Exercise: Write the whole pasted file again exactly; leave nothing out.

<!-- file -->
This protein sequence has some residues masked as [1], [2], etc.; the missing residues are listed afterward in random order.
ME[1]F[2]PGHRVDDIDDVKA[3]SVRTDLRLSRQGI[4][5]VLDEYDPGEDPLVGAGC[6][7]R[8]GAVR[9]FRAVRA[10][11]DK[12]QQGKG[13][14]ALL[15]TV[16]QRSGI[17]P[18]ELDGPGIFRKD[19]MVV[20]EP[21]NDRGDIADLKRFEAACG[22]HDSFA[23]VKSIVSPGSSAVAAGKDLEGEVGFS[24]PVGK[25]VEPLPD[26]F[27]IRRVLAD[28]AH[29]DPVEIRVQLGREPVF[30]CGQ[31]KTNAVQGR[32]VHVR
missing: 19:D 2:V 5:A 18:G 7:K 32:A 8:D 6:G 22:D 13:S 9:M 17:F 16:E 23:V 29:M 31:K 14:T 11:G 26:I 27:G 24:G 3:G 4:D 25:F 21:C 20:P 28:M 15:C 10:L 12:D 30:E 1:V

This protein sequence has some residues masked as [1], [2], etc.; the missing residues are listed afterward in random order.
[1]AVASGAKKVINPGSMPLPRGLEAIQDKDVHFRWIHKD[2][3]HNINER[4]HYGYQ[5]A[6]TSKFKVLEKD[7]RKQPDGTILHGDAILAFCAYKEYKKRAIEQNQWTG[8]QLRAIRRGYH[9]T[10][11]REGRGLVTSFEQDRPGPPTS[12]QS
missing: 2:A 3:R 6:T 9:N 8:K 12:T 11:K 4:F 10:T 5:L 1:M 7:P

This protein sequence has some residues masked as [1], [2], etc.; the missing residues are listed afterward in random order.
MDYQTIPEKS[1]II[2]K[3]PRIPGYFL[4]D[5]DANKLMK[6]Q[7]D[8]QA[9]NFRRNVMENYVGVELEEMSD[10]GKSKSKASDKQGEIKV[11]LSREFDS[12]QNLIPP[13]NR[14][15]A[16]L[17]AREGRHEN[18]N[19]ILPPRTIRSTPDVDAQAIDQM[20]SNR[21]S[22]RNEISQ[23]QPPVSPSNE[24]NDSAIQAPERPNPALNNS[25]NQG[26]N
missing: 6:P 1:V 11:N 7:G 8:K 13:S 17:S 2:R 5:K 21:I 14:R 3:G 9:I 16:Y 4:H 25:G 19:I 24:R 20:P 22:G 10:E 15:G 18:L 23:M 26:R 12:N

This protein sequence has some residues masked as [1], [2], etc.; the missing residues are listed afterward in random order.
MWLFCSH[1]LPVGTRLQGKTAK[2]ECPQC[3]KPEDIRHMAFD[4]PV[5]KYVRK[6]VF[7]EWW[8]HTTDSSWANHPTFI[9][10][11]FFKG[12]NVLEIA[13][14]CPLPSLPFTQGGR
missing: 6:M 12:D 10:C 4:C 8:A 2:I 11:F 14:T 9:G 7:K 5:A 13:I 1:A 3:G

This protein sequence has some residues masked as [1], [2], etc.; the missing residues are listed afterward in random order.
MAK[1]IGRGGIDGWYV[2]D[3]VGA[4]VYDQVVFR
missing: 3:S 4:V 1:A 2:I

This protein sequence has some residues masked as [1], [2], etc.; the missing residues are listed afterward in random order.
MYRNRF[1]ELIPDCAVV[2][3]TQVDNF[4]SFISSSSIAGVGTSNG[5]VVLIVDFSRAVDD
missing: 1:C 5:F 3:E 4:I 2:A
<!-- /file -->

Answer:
This protein sequence has some residues masked as [1], [2], etc.; the missing residues are listed afterward in random order.
ME[1]F[2]PGHRVDDIDDVKA[3]SVRTDLRLSRQGI[4][5]VLDEYDPGEDPLVGAGC[6][7]R[8]GAVR[9]FRAVRA[10][11]DK[12]QQGKG[13][14]ALL[15]TV[16]QRSGI[17]P[18]ELDGPGIFRKD[19]MVV[20]EP[21]NDRGDIADLKRFEAACG[22]HDSFA[23]VKSIVSPGSSAVAAGKDLEGEVGFS[24]PVGK[25]VEPLPD[26]F[27]IRRVLAD[28]AH[29]DPVEIRVQLGREPVF[30]CGQ[31]KTNAVQGR[32]VHVR
missing: 19:D 2:V 5:A 18:G 7:K 32:A 8:D 6:G 22:D 13:S 9:M 17:F 16:E 23:V 29:M 31:K 14:T 11:G 26:I 27:G 24:G 3:G 4:D 25:F 21:C 20:P 28:M 15:C 10:L 12:D 30:E 1:V

This protein sequence has some residues masked as [1], [2], etc.; the missing residues are listed afterward in random order.
[1]AVASGAKKVINPGSMPLPRGLEAIQDKDVHFRWIHKD[2][3]HNINER[4]HYGYQ[5]A[6]TSKFKVLEKD[7]RKQPDGTILHGDAILAFCAYKEYKKRAIEQNQWTG[8]QLRAIRRGYH[9]T[10][11]REGRGLVTSFEQDRPGPPTS[12]QS
missing: 2:A 3:R 6:T 9:N 8:K 12:T 11:K 4:F 10:T 5:L 1:M 7:P

This protein sequence has some residues masked as [1], [2], etc.; the missing residues are listed afterward in random order.
MDYQTIPEKS[1]II[2]K[3]PRIPGYFL[4]D[5]DANKLMK[6]Q[7]D[8]QA[9]NFRRNVMENYVGVELEEMSD[10]GKSKSKASDKQGEIKV[11]LSREFDS[12]QNLIPP[13]NR[14][15]A[16]L[17]AREGRHEN[18]N[19]ILPPRTIRSTPDVDAQAIDQM[20]SNR[21]S[22]RNEISQ[23]QPPVSPSNE[24]NDSAIQAPERPNPALNNS[25]NQG[26]N
missing: 6:P 1:V 11:N 7:G 8:K 13:S 17:S 2:R 5:K 21:I 14:R 3:G 9:I 16:Y 4:H 25:G 19:I 24:R 20:P 22:G 10:E 15:G 18:L 23:M 26:R 12:N

This protein sequence has some residues masked as [1], [2], etc.; the missing residues are listed afterward in random order.
MWLFCSH[1]LPVGTRLQGKTAK[2]ECPQC[3]KPEDIRHMAFD[4]PV[5]KYVRK[6]VF[7]EWW[8]HTTDSSWANHPTFI[9][10][11]FFKG[12]NVLEIA[13][14]CPLPSLPFTQGGR
missing: 6:M 12:D 10:C 4:C 8:A 2:I 11:F 14:T 9:G 7:K 5:A 13:I 1:A 3:G

This protein sequence has some residues masked as [1], [2], etc.; the missing residues are listed afterward in random order.
MAK[1]IGRGGIDGWYV[2]D[3]VGA[4]VYDQVVFR
missing: 3:S 4:V 1:A 2:I

This protein sequence has some residues masked as [1], [2], etc.; the missing residues are listed afterward in random order.
MYRNRF[1]ELIPDCAVV[2][3]TQVDNF[4]SFISSSSIAGVGTSNG[5]VVLIVDFSRAVDD
missing: 1:C 5:F 3:E 4:I 2:A